‘Hit the Bricks’ marks 35th year of student-funded cancer research

“Hit the Bricks,” an eight-hour relay race along the brick pathway of Hearn Plaza to raise money for cancer research in honor of Brian Piccolo, was held on Oct. 1 from 11 a.m. to 7 p.m. Hit the Bricks met its 2015 goal with 100 teams raising more than $30,000.

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Final results (top 5 in each category)


  • Straight Outta Johnson (457 Laps)
  • Team Bostwick (423 Laps)
  • David’s Army (414 Laps)
  • Luter 3B (393 Laps)
  • Watch me Thrive (358 Laps)


  • Sigma Alpha Epsilon (601 Laps)
  • Lambda Chi Alpha (596 Laps)
  • Chi Psi (555 Laps)
  • APO Versace (528 Laps)
  • Alpha Sigma Phi (482 Laps)


  • Alpha Delta Pi (481 Laps)
  • Kappa Delta 1 (446 Laps)
  • Kappa Delta 2 (426 Laps)
  • Delta Delta Delta 2 (381 Laps)
  • Delta Zeta 1 (348 Laps)


  • Lari’s Legion (375 Laps)
  • Let’s Get Fiscal (353 Laps)
  • Last of the MoDeacons (273 Laps)
  • Wake Div (204 Laps)
  • Dragoni’s Dragons (197 Laps)


  • Chip on Our Shoulders 1 (534 Laps)
  • Aye, Yessir (508 Laps)
  • Math Hytheria (305 Laps)
  • Global Gorillas (285 Laps)
  • Pink Freud (259 Laps)


  • Too XC for My Shirt (604 Laps)
  • Army ROTC (530 Laps)
  • WOMBUCKS (492 Laps)
  • Rowing Club 1 (443 Laps)
  • Anthony Aston Playas (423 Laps)

This year “Hit the Bricks” marks the start of events supporting the 35th anniversary of the Brian Piccolo Cancer Research Fund, the student-launched charity has raised more than $2 million since 1980 to support cancer research.

Brian Piccolo, who attended Wake Forest in the 1960s and went on to become a running back for the Chicago Bears, died in 1970 of testicular cancer at the age of 26. This year also marks 50 years since Piccolo graduated from Wake Forest and 45 years since his induction into the Wake Forest Sports Hall of Fame. Piccolo’s story was featured in the 1971 film “Brian’s Song.”

In 1980, junior Johnny Dawkins, then Wake Forest’s vice president of the Interfraternity Council for Greek Life and a member of Sigma Pi, came up with the idea to launch a cancer research fund to harness the power of fraternities to do good for others. Through a variety of events, the money raised these 35 years has helped finance start-up labs at the Comprehensive Cancer Center where professors test cancer research theories on a small scale in hopes of achieving promising outcomes that can lead to greater support from the National Institutes of Health, the nation’s medical research agency.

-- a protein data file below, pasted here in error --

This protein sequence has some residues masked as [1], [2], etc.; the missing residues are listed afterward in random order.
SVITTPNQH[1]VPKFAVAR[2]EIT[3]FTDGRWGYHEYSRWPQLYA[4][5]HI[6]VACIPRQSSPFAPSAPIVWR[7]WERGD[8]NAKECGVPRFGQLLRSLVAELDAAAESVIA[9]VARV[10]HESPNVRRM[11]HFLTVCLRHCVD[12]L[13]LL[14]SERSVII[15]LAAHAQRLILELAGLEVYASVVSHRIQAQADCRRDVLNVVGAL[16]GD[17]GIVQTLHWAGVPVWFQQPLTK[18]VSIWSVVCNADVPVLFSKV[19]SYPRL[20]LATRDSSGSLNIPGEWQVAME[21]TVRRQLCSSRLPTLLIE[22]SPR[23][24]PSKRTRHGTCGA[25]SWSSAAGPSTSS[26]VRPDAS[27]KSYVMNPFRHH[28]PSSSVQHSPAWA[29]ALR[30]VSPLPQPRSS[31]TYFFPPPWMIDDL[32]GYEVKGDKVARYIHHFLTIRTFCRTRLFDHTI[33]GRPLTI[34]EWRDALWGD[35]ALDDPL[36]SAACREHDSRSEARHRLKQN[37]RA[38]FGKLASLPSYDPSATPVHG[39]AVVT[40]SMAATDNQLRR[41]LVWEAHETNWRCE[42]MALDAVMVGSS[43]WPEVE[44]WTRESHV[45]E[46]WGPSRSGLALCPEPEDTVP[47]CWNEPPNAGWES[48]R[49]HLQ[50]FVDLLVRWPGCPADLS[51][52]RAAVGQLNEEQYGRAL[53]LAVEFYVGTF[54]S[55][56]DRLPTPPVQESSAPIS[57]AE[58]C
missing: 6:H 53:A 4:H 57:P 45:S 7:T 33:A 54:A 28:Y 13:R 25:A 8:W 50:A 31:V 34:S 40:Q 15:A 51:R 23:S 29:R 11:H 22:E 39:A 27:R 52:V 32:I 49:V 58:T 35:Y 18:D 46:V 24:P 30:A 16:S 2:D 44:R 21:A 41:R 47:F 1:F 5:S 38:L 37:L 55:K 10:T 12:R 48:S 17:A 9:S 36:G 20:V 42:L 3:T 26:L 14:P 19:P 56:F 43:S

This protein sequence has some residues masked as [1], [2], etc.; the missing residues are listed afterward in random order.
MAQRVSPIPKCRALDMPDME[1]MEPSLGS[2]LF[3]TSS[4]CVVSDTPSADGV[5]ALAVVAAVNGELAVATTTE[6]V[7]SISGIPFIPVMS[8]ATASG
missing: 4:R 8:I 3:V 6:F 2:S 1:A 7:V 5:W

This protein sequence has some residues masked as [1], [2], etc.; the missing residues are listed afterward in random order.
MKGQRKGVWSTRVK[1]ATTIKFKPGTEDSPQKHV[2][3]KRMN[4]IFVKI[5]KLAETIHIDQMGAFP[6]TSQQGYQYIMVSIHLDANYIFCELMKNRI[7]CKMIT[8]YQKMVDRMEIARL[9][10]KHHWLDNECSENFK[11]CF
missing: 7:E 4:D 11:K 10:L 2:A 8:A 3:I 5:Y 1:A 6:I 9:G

For example, the Piccolo funds have provided partial support for research on fatty acid synthase inhibitors — a potentially important therapeutic target in cancer. The project tests a possible method for effectively treating advanced prostate cancer.

“Thanks to the steadfast support of the Brian Piccolo Fund our talented physicians and researchers at the Comprehensive Cancer Center continue to achieve much success in their basic and clinical cancer research endeavors,” says Dr. Boris Pasche, director of the Comprehensive Cancer Center at Wake Forest Baptist Medical Center. “We are most appreciative to the Wake Forest students for all their kindness and continued efforts in helping to make this happen.”

Since 1981, Mike Ford, director of philanthropy programs, has worked closely with students planning activities to support the Brian Piccolo Fund. “It’s a grassroots effort,” says Ford. “The students have been the momentum behind the fund. Most of the $2 million has been raised from nickel and dime donations from parents, family and friends who have supported and continue to support the students in their efforts to help put an end to this terrible disease that affects so many lives.”

Senior Elizabeth Earle, one of three ‘Hit the Bricks’ student co-chairs says, “I have had a lot of experiences with how cancer affects those struck with the disease and their families and friends. I have been a part of the cancer battles of a number of people very close to me, and I am passionate about finding a cure.”

A final remembrance lap for cancer victims and survivors culminated with a luminary ceremony in front of Wait Chapel at the end of the event, which brings together students, faculty and staff for a cause that long has been important to the Wake Forest community.

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